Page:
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POWER TRIP (some text hidden)
By Andy Enright
Introductionword count: 138
As a nation, we love our performance hatchbacks like no other. We can't seem to get enough of any small car with a bit of the go-faster fairy dust sprinkled over it. There are some rather curious exceptions though. When Mazda first launched its Mazda3 MPS superhatch back in 2006, we got a bit sniffy about it. The formula seemed quite straightforward. Here was a car that shared many of the same underpinnings as the Ford Focus ST but was significantly more powerful, better equipped for the money, offered better weight distribution but a slightly firmer ride. Yet it pretty much bombed, the Focus ST outselling it ten to one. Fast forward to 2009 and this Japanese brand tried again, launching a second generation Mazda3 MPS. Do these make a smart used buy? Here's what to look for.
Modelsword count: 5
5dr hatch (2.3 petrol [MPS])
Historyword count: 230
Despite looking radically different to its predecessor, the 2009 Mazda3 MPS in fact shared a large percentage of common parts. The engine was a carry over unit, developing the same 260PS, but tweaked to meet Euro5 emissions regulations. The basic chassis setup was also carried over, albeit with some tuning done to improve the ride/handling balance. The big difference between this car and its predecessor was that it now looked properly sporty, rather than a car that apologetically wore some spoilers as if it was reluctantly trying them on for size. This hit the right notes from the outset, with industry monitor CAP upping its benchmark three-year/60,000-miles forecasted residual value by three percentage points against the old MPS. Sales were steady if not spectacular, helped by a £21,500 asking price, but set against some frankly horrible trading conditions. In 2011, long time tuning partner of Mazda's, BBR, offered three engine tuning upgrades for the MPS, with a choice of power outputs at 290, 320 and a sensational 380PS. Mazda themselves made a significant change to the MPS at the end of 2012, adding a new gunmetal finish for the 18-inch alloy wheels, whilst the inner roof spoiler, door mirror housings and lower rear bumper trim were finished in a Black Mica finish. The MPS soldiered on until the end of 2013 when an all-new Mazda3 model line up was introduced.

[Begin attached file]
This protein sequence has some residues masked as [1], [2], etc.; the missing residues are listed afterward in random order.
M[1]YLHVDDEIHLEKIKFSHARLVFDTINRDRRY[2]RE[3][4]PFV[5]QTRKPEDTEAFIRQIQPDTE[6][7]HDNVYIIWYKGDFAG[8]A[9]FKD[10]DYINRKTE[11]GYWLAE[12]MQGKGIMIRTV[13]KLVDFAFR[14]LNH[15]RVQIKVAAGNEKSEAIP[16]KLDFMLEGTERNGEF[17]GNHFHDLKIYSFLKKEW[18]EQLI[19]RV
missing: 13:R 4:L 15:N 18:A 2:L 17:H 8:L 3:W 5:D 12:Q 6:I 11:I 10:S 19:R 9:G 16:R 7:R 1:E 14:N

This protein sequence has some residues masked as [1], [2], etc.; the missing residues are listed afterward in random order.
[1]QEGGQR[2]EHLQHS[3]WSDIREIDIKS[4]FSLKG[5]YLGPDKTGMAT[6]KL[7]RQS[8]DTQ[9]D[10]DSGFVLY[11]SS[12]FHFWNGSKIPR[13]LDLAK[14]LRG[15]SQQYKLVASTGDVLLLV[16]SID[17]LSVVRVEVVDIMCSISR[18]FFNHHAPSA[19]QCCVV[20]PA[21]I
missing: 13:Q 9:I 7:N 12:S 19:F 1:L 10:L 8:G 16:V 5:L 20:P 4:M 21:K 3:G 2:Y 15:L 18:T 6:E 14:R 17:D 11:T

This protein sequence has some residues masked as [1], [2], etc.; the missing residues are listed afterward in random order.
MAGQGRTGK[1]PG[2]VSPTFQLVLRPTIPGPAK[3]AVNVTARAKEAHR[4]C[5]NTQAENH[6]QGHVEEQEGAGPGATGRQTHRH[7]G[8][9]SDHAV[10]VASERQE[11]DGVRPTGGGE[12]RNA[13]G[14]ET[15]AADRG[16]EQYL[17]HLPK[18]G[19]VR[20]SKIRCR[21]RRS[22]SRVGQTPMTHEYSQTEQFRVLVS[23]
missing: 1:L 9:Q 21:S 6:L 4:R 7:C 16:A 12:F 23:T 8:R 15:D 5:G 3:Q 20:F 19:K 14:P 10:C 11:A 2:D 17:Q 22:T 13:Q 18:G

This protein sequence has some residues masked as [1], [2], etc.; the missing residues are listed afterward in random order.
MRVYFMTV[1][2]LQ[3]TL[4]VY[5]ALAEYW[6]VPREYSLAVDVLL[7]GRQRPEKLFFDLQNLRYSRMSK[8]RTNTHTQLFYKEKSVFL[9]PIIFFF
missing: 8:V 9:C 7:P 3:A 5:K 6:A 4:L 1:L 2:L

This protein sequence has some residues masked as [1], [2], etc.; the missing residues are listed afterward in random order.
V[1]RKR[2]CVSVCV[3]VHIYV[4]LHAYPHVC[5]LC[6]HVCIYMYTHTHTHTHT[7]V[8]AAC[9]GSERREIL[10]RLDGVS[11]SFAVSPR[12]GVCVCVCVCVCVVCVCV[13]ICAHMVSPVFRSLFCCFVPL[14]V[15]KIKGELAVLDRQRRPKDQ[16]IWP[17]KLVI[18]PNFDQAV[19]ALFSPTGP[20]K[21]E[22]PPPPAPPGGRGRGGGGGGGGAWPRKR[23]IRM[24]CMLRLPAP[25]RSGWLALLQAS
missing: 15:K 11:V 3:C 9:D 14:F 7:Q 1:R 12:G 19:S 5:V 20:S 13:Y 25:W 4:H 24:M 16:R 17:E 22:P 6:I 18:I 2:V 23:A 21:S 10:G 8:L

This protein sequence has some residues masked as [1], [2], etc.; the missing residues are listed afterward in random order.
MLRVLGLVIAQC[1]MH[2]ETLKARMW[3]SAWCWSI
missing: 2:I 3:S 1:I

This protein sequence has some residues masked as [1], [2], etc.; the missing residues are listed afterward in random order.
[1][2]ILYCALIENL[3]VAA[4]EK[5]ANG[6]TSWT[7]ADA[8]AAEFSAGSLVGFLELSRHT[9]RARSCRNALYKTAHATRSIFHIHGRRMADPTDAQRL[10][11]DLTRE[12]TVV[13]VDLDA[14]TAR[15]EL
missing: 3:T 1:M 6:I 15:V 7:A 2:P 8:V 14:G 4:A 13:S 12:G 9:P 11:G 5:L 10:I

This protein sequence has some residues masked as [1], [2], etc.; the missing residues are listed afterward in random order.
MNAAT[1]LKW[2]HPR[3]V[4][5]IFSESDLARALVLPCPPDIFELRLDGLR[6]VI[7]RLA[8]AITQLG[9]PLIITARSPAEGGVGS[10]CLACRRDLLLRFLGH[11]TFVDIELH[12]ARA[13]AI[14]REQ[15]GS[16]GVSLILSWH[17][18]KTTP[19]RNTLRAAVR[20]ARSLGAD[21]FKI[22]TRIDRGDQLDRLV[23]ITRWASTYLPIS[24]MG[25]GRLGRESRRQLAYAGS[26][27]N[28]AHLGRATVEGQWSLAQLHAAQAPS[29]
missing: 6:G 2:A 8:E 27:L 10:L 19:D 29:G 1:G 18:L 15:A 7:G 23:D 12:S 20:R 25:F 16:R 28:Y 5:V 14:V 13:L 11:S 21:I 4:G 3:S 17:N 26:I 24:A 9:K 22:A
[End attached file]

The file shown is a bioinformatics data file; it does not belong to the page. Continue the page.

What You Getword count: 286
Whereas most sports hatches aren't that well appointed, this one's spec list is pretty impressive. You'd expect sports seats, 18-inch alloys and twin exhausts, but you'll also get a 10-speaker Bose stereo, sat nav and rear parking sensors, all extras that would probably tack around £2,000 onto the price of a rival. It's fairly practical too, with 300-litres of boot space on offer, depending on the variant you choose. Push forward the backrest and the load bay isn't completely flat, but it is quite big, with 1360-litres on offer in a cargo area that's long, deep and practical. As for passenger space, well, rear room is adequate, with good foot space under the front seats, but a central adult passenger won't enjoy themselves given that the rear bench has been carefully shaped for two. Three children should be OK there though. At the wheel, a classy update was needed if the Mazda3 was to keep pace with more recently introduced rivals. In response, the designers replaced the previous silver colour of the lower dashboard console with black. And ringed the dials and controls most used by the driver in satin-polish silver that was supposed to be easier to see. The result is a more cohesively styled cabin and while you wouldn't think yourself to be in a Mercedes A-Class in terms of materials quality, this second generation Mazda3 MPS is definitely a step or two upmarket from its predecessor in terms of look and feel. For enhanced 'active' safety appropriate for a high-performance model, the car comes with Bi-Xenon headlights featuring a swivel-type Adaptive Front Light System (AFS), front fog lamps, a radar-based rear vehicle monitoring (RVM) system and large, 320mm diameter ventilated front disc brakes.
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